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Dear Forum,

The following questions of Stefan Kohl already got answered on another

mailing list (By M. Isaacs and B. Howlett). Here is a short summary

and an additional remark for the GAP-forum recipients.

1. Does the character table of a group with n

conjugacy classes only contain

character values which are algebraic of degree

strictly smaller than n ?

(Clearly, this is not a consequence of the fact that

character values of a group G are sums of

Exponent(G)'th roots of unity)

This follows from the following stronger statement:

Let g in G be of order m. Let d be the degree of the field generated

by all character values on g over the rationals. Then d is the number

of conjugacy classes of G represented by powers g^k of g with

gcd(k,m)=1.

Proof: This field is a subfield of K_m = Q[zeta_m], zeta_m a primitive

m-th root of unity. If sigma_k is the automorphism of K_m over Q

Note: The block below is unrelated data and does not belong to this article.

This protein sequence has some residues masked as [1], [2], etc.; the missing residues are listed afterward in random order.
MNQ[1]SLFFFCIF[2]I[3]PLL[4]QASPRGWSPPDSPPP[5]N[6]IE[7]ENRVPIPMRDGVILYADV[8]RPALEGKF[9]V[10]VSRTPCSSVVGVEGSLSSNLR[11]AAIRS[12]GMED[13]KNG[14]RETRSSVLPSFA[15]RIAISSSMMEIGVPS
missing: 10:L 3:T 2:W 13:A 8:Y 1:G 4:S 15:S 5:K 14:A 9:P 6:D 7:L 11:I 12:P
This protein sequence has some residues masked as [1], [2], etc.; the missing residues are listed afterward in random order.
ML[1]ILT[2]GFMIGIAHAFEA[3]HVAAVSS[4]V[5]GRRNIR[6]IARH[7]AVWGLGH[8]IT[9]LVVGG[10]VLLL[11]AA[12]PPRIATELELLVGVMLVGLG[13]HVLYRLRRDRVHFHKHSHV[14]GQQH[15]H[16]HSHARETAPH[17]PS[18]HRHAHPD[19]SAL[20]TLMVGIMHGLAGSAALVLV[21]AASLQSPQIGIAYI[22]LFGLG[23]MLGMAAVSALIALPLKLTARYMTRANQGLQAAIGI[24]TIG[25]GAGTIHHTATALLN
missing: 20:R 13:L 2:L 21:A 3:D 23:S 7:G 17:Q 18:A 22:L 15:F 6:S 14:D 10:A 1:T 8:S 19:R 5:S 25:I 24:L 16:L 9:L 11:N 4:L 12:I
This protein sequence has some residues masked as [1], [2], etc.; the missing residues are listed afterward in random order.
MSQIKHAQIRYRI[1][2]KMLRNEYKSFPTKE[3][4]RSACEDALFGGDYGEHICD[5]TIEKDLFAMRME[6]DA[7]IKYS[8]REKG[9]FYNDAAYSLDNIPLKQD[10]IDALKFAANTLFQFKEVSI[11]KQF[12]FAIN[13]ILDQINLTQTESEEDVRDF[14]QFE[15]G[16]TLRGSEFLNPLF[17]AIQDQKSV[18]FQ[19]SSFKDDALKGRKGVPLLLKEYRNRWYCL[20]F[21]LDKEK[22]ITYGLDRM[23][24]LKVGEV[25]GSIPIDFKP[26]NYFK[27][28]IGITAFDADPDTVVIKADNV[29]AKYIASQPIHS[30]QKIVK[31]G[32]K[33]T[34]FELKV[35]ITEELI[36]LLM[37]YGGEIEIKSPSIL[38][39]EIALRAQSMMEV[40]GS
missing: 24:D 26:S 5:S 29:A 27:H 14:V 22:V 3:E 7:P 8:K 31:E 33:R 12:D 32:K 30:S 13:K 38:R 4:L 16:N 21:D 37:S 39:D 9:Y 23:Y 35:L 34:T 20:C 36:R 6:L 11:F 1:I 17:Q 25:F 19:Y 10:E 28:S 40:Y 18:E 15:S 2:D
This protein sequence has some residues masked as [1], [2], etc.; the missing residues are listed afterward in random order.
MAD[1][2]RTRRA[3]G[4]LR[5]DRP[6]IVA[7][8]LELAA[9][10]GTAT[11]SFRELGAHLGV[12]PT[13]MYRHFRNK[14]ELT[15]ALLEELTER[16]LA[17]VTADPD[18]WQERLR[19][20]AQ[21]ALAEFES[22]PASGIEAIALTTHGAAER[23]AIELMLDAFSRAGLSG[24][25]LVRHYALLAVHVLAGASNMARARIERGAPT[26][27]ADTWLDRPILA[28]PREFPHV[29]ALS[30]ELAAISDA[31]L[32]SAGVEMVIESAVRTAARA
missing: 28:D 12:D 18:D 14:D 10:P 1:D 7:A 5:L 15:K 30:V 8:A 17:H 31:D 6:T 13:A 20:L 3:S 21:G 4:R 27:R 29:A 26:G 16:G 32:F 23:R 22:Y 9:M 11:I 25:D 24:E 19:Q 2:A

mapping zeta_m to zeta_m^k and chi is a character of G then

chi(g)^sigma_k = chi(g^k). The result now follows from basic Galois

theory.

Note that this degree d can be found in GAP without knowing the values

of irreducible characters:

Length(DecomposedRationalClass(RationalClass(G,g)));

or you can read it of from the power map information in the character

table.

2. Let d be the 'determinant' of the character table

of a group G of order n

(in GAP : d := DeterminantMat(List(Irr(G),ValuesOfClassFunction))).

- Is d always different from zero ?

Yes, the irreducible characters are a *basis* of complex class functions.

- Is d^2 always an integer which is divisible by n ?

(Obviously, d is determined up to the sign by the group G,

hence d^2 is uniquely determined by G)

Even d is an integer: It is integral since all matrix entries are

integral and it is rational since applying any field automorphism of

an algebraic closure of the rationals to the table induces a

permutation of the rows. (This also give a direct proof of question

1). If C is the matrix of character values and A is the complex

conjugate transpose of C then the "second orthogonality relations" say

that AC is diagonal with entries the centralizer orders of the

correspondig classes. (Of course, det(AC)=d^2 and the trivial element

has centralizer order |G|.)

With best regards,

Frank

%%%%%%%%%%%%%%%%%%%%%%%%%%%%%%%%%%%%%%%%%%%%%%%%%%%%%%%%%%%%%%%%%%%%%%%%% %%% Dr. Frank Lübeck, Lehrstuhl D für Mathematik, Templergraben 64, %%% %%% 52064 Aachen, Germany %%% %%% E-mail: Frank.Luebeck@Math.RWTH-Aachen.De %%% %%% Tel: +49-241-80-4549 %%%

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